Tuesday, December 13, 2005

To Strip or Not to Strip

-In order to show your buggy in an antique show you must strip it completely down to original bare wood and stain it "Au natural" and document everything you do with photos and text in a photo album. Search ruthlessly for it's roots. Or leave it "AS IS' for the purists to judge it. Go to a few shows first before making a commitment to what you are going to do. Sign up to join caa.org Plan to devote a certain amount of your spare time to this particular project each individually or it could stretch out to years and you could get burnt out on it and end up despising it or each other for not devoting the same amount of time. When it's a joint project one person always feels they have put more money or time into a joint project at the expense of pissing off the other party to it. Don't let a project ruin your relationship. Decide ahead of time how much money each of you will put in and how much time you expect from each other to be put into working on it. We have had many restoration projects some of which can been seen at Vintage Restorations. Such as a Doctors Buggy, '66' Case Backhoe, 1976 Kenworth, and a 69 Caddy that is still waiting. Save your back and look at already restored horse carriages below before deciding to take on such a project. It is truly a labor of love...don't expect to make any money off reselling it.

Monday, December 12, 2005

Before You Do A Restoration Project

I was recently emailing a young lady that had alot of questions about restoring a horse drawn carriage that was given to her from a deceased friend. She wasn't sure what to do with it but knew she was in love with and wanted to restore it. I had been thru many a restoration project and wanted to offer my best advice and hopefully save her some time and misery. So the excerpts following are replies from me that I had sent to her in reply to some of her questions.

She had found me originally thru viewing my Waterloo Piano Buggy at my website: Vintage-Restorations.com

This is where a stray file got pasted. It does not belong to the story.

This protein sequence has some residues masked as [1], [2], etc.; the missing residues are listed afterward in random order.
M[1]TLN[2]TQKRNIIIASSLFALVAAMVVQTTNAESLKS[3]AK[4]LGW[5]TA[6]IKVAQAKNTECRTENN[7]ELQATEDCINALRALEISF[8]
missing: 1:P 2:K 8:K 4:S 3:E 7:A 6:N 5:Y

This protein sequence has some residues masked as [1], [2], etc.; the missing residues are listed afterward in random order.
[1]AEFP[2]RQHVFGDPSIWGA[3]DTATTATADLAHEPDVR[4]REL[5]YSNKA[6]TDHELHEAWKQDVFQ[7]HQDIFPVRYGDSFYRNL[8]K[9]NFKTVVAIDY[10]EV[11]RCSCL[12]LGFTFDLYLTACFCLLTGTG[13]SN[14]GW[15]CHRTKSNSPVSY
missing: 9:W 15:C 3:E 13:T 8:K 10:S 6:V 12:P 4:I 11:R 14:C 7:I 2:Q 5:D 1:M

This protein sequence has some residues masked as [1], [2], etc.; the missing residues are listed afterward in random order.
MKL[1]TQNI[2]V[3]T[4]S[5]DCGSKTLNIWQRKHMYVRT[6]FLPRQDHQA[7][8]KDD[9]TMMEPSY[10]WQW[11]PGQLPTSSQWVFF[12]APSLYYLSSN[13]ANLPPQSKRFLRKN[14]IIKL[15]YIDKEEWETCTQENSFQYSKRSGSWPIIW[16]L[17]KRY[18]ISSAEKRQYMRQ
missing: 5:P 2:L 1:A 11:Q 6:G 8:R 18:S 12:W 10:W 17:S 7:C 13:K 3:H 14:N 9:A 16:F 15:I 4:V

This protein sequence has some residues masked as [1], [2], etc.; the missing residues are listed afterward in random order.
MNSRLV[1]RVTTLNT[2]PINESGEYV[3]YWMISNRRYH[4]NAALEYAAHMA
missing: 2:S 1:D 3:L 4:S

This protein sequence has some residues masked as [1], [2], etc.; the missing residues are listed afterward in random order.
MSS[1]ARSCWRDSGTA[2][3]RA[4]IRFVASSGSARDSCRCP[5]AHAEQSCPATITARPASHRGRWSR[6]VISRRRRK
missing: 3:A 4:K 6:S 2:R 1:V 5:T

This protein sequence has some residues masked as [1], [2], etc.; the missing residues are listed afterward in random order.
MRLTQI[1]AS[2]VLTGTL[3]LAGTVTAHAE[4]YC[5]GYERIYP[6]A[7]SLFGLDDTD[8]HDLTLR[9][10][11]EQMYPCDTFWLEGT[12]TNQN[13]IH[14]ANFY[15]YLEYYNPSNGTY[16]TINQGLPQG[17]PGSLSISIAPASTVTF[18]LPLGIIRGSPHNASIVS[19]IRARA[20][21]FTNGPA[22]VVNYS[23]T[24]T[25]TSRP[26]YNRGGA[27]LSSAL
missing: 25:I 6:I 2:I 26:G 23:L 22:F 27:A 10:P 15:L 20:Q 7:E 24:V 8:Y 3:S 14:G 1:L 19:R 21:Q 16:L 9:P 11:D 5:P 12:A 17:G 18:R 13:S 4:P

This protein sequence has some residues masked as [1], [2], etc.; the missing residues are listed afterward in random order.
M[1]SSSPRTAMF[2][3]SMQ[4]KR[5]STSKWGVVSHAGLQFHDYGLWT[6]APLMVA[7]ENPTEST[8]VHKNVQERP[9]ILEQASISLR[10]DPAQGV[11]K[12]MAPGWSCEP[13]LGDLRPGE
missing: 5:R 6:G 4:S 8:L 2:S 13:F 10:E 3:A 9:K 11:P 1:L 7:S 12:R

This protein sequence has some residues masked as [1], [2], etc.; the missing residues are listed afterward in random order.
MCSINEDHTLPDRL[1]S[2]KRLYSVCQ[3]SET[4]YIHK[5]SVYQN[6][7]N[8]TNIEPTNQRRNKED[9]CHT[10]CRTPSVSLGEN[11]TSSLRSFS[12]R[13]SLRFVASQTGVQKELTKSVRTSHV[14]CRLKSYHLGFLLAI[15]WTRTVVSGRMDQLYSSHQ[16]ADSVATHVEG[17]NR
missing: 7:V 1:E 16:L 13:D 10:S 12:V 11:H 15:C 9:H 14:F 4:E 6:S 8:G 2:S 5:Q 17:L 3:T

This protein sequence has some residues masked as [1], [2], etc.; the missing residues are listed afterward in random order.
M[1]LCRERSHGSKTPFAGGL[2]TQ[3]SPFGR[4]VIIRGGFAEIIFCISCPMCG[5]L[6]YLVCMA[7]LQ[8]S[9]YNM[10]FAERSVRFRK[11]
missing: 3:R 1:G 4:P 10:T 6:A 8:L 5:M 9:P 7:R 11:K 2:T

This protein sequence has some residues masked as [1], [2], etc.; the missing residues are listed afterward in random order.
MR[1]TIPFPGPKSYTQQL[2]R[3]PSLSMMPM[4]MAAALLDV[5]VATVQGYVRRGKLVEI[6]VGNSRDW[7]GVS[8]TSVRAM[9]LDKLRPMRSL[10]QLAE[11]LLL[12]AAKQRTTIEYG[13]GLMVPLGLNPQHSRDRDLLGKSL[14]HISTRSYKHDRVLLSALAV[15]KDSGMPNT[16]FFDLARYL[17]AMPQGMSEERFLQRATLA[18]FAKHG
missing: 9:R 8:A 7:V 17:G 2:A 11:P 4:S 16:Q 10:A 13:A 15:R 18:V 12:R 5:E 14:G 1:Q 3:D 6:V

To Maribeth: Sorry but without the original manufacturers plate you can't find out who manufactured it and where. You must have the company name of who manufactured it and city and state. Save the old top and any old parts-you can get a new top- put the old stuff in a box where rats can't eat at the straw stuffing. If you decide you want to restore it then...Replace it with a new top from Justin Carriages at: http://www.buggy.com/ that's where I got mine done. You can get a whole new top frame or send him the frame you have if it's in good enough shape and get him to replace the top on the existing frame and ship it back. They do all kinds of restoration work and their prices are reasonable(I shopped around) go with them. They've been in the business a long time-I got mine done like 6 years ago. Tell them Ann Menke from Vintage-Restorations.com referred you. My husband Russ did do alot of the restoration work on our buggy himself - but Justin's Carriage did the top and seat. You can also get the seat done at a local upholsterer which I recommend as Justin's seat upholstery was not that great. He did a great job on the top though. I got mine with an oval opera glass in the back-which to me adds a hint of elegance to the buggy, so I do recommend it. Please check back for further excerpts of me trying to help Maribeth decide on whether to restore her buggy.

Thanks, Ann Menke

I highly recommend looking at horse carriages that are already restored before taking on the time and expense of doing it yourself...you may find that you can get one at a very reasonable price already restored below and sell the one you were thinking of restoring.